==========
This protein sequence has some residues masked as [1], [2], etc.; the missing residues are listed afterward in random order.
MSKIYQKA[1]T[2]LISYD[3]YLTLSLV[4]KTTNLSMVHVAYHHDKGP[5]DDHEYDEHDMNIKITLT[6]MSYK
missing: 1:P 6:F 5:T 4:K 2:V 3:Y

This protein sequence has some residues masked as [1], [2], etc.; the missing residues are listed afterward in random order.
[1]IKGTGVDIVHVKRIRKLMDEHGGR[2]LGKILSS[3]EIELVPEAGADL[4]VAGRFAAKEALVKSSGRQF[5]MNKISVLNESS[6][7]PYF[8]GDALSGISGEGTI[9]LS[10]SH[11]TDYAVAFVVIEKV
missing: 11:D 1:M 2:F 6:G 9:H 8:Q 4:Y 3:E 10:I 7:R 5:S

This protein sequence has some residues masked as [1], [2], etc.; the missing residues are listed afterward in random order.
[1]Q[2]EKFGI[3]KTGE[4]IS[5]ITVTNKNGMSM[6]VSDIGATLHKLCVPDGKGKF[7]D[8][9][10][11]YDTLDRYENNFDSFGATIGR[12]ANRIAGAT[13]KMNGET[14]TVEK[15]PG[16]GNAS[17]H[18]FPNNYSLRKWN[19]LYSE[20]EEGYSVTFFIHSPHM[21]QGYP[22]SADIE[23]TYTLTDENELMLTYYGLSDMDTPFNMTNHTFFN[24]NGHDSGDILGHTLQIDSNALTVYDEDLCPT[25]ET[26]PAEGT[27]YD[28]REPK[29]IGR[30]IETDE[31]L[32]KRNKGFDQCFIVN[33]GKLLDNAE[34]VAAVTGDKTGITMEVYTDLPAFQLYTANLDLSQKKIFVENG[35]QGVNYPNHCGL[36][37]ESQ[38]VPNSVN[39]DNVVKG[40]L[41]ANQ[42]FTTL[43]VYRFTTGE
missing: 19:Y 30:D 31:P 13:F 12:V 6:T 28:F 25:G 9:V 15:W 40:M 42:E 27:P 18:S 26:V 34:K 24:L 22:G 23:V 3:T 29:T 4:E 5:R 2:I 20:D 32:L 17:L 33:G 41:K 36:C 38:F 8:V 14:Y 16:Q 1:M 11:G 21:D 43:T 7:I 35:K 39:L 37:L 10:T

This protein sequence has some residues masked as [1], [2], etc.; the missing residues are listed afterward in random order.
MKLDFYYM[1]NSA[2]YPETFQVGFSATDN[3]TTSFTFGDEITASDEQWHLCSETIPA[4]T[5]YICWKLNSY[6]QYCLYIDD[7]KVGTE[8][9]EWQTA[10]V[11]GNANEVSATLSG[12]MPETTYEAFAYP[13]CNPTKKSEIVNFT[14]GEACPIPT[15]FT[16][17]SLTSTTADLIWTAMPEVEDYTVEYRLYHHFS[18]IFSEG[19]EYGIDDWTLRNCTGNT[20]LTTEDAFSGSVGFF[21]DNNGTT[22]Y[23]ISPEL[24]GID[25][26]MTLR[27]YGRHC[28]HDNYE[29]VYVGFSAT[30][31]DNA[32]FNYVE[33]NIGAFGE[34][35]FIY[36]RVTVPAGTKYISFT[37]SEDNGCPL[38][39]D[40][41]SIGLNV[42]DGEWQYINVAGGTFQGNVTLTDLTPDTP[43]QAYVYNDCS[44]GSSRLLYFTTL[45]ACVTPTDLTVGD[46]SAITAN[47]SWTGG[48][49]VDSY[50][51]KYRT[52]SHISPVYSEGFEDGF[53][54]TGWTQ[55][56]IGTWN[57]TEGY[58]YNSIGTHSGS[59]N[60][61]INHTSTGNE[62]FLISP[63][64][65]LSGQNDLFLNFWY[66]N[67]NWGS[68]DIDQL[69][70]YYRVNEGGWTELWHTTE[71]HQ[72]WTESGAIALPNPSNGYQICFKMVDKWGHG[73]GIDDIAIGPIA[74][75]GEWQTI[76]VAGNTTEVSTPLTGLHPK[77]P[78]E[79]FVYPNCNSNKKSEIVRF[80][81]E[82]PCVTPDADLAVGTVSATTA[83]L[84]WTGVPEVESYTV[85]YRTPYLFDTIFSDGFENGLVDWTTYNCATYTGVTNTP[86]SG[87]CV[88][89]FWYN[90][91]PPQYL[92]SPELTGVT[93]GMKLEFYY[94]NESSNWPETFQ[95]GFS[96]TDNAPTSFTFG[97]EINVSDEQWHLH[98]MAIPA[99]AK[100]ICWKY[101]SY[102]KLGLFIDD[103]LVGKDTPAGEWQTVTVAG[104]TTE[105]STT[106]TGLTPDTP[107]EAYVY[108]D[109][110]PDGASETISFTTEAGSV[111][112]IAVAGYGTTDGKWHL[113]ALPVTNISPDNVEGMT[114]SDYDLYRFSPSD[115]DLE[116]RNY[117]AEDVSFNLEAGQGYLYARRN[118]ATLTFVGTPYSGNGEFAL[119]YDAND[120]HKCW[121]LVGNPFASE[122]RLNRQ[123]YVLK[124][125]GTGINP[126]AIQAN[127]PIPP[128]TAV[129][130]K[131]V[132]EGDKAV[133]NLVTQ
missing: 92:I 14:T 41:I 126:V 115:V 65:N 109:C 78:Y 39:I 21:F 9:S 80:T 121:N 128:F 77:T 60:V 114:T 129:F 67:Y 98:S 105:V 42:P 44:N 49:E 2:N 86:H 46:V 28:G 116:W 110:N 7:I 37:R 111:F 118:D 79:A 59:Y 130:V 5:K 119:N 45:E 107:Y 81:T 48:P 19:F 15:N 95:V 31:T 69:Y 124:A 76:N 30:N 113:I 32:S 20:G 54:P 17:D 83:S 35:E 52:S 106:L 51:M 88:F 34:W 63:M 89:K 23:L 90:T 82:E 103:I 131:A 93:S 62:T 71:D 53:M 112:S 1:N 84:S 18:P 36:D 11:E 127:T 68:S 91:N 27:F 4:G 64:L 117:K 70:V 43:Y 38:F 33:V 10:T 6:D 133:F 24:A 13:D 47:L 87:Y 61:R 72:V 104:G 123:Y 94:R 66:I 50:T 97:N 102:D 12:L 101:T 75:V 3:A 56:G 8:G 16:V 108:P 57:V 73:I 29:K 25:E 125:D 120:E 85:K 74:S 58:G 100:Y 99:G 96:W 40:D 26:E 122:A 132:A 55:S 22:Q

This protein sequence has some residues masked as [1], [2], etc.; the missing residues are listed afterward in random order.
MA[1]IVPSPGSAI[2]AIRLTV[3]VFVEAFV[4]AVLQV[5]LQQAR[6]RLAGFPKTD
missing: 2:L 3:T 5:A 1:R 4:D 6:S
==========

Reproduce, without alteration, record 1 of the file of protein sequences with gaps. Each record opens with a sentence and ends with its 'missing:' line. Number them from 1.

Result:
This protein sequence has some residues masked as [1], [2], etc.; the missing residues are listed afterward in random order.
MSKIYQKA[1]T[2]LISYD[3]YLTLSLV[4]KTTNLSMVHVAYHHDKGP[5]DDHEYDEHDMNIKITLT[6]MSYK
missing: 1:P 6:F 5:T 4:K 2:V 3:Y